Two years of a PLP govt 

Saturday marked the second anniversary of the Progressive Liberal Party’s (PLP) victory at the polls over the Minnis-led Free National Movement (FNM).

The now former prime minister, Dr. Hubert Minnis, for reasons that still remain unclear, called a general election eight months before one was constitutionally due and in the midst of a terrible wave of the COVID-19 pandemic. 

In the end, the PLP crushed the FNM, emerging with 32 of the 39 seats in the House of Assembly. 

Voter turnout was 65 percent, which is probably attributed to widespread disgust toward Minnis, even by FNMs, and fears over COVID-19.

The PLP came to power with just 34 percent of registered voters voting PLP, but with 32 seats, Prime Minister Philip Davis viewed that as a mandate.

Two years on, there are certain irrefutable facts, notwithstanding the narrative of the PLP, the FNM and political operatives. 

Though the prime minister and others in his government have frequently repeated that they “reopened the economy”, and even that it was in a “recession”, this statement is just not factual, as we have explained previously.

Davis did end the curfew Minnis had in place and he did allow the COVID-19 restrictions to fall away in November 2021, as previously announced by Minnis when he was prime minister.

In 2021, the national economy grew by 14 percent, a turnaround that obviously could not have happened based on anything the Davis administration did between September 17, 2021 and December 31, 2021.

The economy has continued its recovery.

Tourism continues to perform impressively with Deputy Prime Minister Chester Cooper, who is the minister of tourism, declaring earlier this month “we are roaring back”. He expects a record-breaking year for tourism, and that’s great news for the country.

On July 31, Central Bank Governor John Rolle reported, “Gains in tourism during the first six months of 2023 were still driven by significant pent up demand, as travel was no longer constrained by COVID-19 precautions.”

The PLP points to the creation of “thousands of new jobs” as a major achievement.

In late June, the Bahamas National Statistical Institute reported that the unemployment rate in The Bahamas was recorded at 8.8 percent in May 2023.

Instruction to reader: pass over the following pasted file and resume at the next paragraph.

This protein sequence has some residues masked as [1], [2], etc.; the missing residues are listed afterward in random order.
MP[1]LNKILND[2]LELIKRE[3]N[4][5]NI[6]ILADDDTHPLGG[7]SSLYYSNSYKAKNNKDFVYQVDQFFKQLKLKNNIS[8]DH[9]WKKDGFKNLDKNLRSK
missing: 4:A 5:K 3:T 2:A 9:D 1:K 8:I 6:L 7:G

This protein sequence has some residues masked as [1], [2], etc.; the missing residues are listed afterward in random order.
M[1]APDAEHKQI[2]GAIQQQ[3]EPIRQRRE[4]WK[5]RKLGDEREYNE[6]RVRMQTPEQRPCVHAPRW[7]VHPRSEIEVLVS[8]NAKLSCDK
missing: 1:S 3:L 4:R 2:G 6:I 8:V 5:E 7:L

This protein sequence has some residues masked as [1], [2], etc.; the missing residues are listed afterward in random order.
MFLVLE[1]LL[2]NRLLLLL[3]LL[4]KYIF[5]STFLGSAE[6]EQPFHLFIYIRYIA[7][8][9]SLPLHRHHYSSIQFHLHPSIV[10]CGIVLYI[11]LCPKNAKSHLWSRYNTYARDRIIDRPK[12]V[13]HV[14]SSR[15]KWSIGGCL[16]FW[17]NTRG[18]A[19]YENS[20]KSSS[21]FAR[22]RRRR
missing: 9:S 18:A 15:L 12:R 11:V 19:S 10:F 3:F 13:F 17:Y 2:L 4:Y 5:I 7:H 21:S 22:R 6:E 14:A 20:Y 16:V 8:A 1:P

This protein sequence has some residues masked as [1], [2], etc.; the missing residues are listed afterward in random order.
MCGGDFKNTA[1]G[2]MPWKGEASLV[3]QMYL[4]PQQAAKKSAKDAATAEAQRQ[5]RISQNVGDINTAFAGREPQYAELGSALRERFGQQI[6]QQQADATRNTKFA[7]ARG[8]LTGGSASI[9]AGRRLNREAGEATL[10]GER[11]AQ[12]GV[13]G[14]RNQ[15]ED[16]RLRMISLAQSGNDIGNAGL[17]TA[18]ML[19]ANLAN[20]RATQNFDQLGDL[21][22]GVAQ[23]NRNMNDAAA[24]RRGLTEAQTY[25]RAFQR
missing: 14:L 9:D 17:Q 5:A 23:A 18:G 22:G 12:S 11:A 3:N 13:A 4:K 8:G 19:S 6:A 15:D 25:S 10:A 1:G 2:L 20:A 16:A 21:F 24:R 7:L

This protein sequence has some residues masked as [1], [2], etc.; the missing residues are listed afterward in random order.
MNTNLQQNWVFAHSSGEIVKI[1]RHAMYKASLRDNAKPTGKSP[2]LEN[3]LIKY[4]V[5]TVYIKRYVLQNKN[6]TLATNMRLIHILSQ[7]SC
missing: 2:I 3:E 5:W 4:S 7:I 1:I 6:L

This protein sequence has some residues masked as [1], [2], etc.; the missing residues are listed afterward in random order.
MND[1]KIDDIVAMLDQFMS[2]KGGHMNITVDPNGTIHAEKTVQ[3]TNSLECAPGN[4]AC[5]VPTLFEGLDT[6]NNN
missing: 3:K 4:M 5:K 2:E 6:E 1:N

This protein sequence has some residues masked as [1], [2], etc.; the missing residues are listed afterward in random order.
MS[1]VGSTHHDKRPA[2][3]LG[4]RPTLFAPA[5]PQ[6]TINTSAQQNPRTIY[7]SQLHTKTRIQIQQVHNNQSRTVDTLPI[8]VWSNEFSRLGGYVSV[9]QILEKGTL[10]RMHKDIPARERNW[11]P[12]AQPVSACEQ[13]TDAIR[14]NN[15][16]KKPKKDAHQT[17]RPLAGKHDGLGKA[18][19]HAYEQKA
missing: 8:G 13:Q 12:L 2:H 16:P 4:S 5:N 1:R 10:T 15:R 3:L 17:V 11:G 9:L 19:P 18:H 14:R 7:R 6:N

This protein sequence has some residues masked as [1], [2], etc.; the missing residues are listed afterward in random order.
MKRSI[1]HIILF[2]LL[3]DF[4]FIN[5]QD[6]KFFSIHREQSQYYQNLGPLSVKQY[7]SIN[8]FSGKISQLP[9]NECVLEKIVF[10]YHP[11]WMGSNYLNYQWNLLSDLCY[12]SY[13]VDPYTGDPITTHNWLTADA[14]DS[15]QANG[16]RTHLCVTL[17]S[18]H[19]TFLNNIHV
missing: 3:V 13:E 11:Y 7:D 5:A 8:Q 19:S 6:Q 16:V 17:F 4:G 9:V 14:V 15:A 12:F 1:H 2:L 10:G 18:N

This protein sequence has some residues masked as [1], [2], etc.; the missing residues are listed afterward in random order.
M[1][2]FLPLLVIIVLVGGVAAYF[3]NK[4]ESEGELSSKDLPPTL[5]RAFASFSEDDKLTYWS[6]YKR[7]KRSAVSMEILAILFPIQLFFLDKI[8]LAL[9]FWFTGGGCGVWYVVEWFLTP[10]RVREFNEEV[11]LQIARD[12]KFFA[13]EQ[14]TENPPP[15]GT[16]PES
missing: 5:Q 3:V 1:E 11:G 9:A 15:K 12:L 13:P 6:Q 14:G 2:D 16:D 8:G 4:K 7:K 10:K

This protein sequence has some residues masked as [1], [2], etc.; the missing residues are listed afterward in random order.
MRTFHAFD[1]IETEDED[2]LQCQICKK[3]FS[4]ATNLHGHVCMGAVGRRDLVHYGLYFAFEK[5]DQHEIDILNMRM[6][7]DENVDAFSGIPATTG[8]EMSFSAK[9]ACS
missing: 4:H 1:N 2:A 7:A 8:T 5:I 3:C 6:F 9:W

The government also touts among its biggest achievements to date, increasing the minimum wage from $210 to $260 per week, lowering value-added tax from 12 to 10 percent (though it added VAT on previously zero-rated items), and attracting $6 billion to $7 billion in investments (much of which has yet to materialize).

Davis, who has been a frequent flier in the last two years, also touts his international diplomatic thrust as a major accomplishment.

Yesterday, he said, “We are securing the future by advancing the global conversation on climate change and developing practical solutions to finance our progress toward climate-resilient infrastructure and renewable energy for cleaner, cheaper, more affordable power generation.”

The PLP in opposition pledged to make “massive” investments in infrastructure and energy. That pledge has yet to materialize, though the government says major upgrades of Family Island airports are on the way. It has also pledged a new hospital for New Providence and has broken ground on a new health center in Grand Bahama.

There are significant challenges that face this administration as it nears the half-way mark of the term, however. Inflation remains high with low-income families struggling to survive and even many middle-income Bahamians finding it challenging to exist in the current economy. This summer has been a summer of high electricity bills for Bahamas Power and Light customers, many of whom have continued to suffer consistent blackouts.

Crime, meanwhile, remains stubbornly high, particularly in New Providence.

The PLP has also pledged the development of a cannabis industry, which it says it is embarking on soon.

It has promised legislation to ensure gender equality in citizenship matters, though the status of that bill is unknown.

The PLP said it would ensure transparency in government contracts – a pledge that remains largely unfulfilled.

It also committed to providing affordable healthcare through National Health Insurance (NHI), and the establishment of local government in New Providence – initiatives that have also not yet gotten priority attention.

We have previously opined, and we state again, the Davis administration’s overall success will depend on its ability to avoid scandals, its handling of our fiscal affairs, how people feel about their pocket books, and the performance of the national economy.

It will also be judged on how efficiently Davis handles any major crises that come our way.

Affability and good PR will only get you so far.

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